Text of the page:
MY HEART lifted to see 90-year-old Maggie Keenan become the first recipient of the vaccine against Covid-19 early on Tuesday morning. And it was more than euphoria at the arrival of the first of vaccines that, we hope, will bring an eventual end to the devastating pandemic that has held us prisoner for most of 2020.
There was a particular joy in seeing it delivered to someone of her age; for pandemic panic had earlier let loose some highly dubious thinking about the allocation of resources in the fight against the virus.
At the outset, the Government embraced the strategy of allowing the virus to spread in a controlled manner in the hope of building up natural herd immunity in the general population. It was only abandoned when they realised that, thanks to the exponential nature of transmission, this would swiftly overwhelm the NHS and might also result in as many as half a million deaths before immunity was achieved or a vaccine arrived.
The immorality of exposing so many vulnerable people to the considerable risks of illness and death for the sake of protecting the bulk of the population was evident even to the most utilitarian thinkers. But some of the alternatives then proposed were equally doubtful.
One Oxford academic argued that, in a pandemic, we should not value every life equally. Old people, Hugo Slim, a researcher on the ethics of war, said, had lived what he called their “biological lives”. In contrast, “the young are having their biographical trajectory dramatically changed by reduced education, socialising and employment.” So, the young should be prioritised over the old.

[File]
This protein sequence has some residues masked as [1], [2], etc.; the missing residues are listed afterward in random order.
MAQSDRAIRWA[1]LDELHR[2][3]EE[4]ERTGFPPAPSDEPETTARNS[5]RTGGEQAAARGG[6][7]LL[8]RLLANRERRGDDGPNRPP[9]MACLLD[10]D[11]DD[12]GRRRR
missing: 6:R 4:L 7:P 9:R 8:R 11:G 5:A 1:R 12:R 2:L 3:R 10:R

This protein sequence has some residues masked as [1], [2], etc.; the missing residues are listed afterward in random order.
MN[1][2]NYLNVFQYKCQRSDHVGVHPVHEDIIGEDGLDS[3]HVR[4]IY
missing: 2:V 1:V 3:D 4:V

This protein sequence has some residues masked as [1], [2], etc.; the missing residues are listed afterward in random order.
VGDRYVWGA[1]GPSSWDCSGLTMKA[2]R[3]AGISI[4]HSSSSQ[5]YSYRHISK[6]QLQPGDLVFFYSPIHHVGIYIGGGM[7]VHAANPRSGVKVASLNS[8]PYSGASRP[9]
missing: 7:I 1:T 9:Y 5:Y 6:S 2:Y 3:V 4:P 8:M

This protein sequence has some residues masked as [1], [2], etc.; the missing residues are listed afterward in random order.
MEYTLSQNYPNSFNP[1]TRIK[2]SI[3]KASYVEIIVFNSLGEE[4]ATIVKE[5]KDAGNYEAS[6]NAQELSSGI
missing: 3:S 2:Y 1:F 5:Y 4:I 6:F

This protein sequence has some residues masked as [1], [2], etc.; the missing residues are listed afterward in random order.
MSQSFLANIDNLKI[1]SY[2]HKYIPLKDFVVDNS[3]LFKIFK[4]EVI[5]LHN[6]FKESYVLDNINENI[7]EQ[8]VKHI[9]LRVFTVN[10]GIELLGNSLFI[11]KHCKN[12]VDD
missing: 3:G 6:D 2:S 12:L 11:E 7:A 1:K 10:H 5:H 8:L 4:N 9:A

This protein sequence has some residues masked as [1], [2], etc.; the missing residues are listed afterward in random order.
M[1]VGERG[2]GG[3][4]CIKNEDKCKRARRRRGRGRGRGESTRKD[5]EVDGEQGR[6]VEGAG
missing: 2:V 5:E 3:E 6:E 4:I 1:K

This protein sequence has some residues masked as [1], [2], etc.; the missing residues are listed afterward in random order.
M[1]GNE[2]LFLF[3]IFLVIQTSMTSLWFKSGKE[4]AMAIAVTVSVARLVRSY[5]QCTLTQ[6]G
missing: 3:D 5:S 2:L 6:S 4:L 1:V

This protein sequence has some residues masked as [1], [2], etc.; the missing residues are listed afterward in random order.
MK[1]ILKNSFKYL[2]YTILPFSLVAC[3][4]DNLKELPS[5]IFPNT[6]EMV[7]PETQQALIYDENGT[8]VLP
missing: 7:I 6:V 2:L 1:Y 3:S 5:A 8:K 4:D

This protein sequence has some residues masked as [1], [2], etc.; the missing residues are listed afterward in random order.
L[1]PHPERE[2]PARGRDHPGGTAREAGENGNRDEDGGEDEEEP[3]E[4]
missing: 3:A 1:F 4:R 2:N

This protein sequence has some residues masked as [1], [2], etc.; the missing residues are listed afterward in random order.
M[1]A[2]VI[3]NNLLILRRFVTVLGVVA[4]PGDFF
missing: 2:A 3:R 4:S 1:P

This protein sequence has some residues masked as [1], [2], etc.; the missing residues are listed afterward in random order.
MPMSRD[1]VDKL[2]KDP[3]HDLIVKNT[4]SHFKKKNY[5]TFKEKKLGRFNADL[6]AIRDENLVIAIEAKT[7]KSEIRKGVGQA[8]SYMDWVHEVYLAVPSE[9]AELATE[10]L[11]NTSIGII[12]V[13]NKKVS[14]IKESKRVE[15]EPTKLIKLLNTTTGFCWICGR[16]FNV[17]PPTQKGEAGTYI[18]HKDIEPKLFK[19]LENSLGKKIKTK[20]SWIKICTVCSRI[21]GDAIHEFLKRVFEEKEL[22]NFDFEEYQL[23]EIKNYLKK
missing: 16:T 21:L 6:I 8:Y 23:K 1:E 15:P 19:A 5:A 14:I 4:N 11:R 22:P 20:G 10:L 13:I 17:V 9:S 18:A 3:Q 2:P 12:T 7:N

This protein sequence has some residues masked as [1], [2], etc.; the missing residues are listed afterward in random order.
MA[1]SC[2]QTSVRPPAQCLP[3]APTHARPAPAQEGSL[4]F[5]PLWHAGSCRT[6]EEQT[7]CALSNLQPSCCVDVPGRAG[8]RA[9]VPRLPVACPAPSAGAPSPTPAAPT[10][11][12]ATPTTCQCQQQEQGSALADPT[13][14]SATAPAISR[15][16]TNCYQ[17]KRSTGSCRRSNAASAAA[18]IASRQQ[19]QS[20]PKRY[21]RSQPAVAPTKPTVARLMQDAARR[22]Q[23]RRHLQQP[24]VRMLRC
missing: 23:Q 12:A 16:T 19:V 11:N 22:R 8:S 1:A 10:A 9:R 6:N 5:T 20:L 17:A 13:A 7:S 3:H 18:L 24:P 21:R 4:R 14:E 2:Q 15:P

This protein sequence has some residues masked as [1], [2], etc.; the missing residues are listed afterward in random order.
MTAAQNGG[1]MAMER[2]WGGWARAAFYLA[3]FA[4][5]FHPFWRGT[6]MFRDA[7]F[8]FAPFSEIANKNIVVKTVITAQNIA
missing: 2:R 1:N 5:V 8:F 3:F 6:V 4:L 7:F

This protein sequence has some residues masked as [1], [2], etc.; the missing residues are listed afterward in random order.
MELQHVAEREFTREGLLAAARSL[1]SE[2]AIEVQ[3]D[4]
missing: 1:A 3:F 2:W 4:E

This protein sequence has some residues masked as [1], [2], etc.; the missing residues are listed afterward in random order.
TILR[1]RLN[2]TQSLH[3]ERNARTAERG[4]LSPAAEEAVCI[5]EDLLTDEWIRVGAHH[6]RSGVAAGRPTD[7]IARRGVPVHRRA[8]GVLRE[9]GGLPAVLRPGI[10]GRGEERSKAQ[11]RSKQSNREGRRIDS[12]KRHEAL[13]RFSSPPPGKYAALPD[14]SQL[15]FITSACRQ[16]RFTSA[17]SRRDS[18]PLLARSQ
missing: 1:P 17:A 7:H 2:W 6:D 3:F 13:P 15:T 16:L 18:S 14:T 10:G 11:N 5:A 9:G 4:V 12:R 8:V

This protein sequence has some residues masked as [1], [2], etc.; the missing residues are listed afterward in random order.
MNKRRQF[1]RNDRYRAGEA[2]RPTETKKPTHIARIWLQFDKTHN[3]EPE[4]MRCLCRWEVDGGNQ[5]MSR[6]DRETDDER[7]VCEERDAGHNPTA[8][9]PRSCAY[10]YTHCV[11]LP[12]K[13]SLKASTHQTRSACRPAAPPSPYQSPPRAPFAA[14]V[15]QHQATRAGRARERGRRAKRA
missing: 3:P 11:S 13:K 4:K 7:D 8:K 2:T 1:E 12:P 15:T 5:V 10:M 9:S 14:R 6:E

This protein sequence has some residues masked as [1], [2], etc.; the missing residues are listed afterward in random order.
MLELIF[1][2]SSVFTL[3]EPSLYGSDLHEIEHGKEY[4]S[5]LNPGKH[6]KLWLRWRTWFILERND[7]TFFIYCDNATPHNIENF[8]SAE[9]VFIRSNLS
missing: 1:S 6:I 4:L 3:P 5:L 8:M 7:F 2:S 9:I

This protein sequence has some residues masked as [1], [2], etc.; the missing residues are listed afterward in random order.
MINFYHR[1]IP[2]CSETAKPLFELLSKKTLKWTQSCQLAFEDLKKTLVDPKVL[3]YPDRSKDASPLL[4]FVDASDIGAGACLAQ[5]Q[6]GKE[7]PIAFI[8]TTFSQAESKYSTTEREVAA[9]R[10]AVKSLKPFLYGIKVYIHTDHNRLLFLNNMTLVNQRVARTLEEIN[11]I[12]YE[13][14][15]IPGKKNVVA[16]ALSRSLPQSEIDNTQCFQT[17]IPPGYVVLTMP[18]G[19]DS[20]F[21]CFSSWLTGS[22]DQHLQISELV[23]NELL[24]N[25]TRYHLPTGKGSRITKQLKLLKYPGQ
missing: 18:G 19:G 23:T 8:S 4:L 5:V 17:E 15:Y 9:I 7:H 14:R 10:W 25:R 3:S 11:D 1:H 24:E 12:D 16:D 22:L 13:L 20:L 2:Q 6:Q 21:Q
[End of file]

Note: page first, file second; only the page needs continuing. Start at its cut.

Another argument that tried to side-step the fundamental principle that all lives have equal intrinsic value suggested that children should be vaccinated first. It was true that children were the group who were safest from harm from Covid-19, a group of academics in the Journal of Law and the Biosciences admitted, but vaccinating children first would most quickly spread immunity through the population, thus providing indirect protection to the elderly and other vulnerable groups. There were thus, it was argued, strong ethical and practical reasons to vaccinate the young to protect the old, since the ageing of the immune system made a vaccine less effective among the elderly.
This ingenious piece of sophistry was as unpersuasive as the idea that vaccines should be distributed according to postcodes, with the most deprived coming first. Deprivation is clearly an indicator of Covid risk, as is ethnicity and a number of other factors. But the overwhelming general risk factor is age, and by an exponential rate (and, in fact, the Pfizer vaccine is 93.8 per cent effective in those over 55).
The crudest utilitarianism came with the suggestion that vaccines should go first to those who drove the economy, from bankers and high financiers to factory workers, utility workers, delivery drivers, and supermarket staff. But value is not confined to function. Leave aside the fact that Maggie Keenan worked in a local jewellery shop until she was 86, she is — as the media are ever fond of characterising older women — a “grandmother of four”. Those children need their grandmother, and Maggie Keenan needed this vaccine.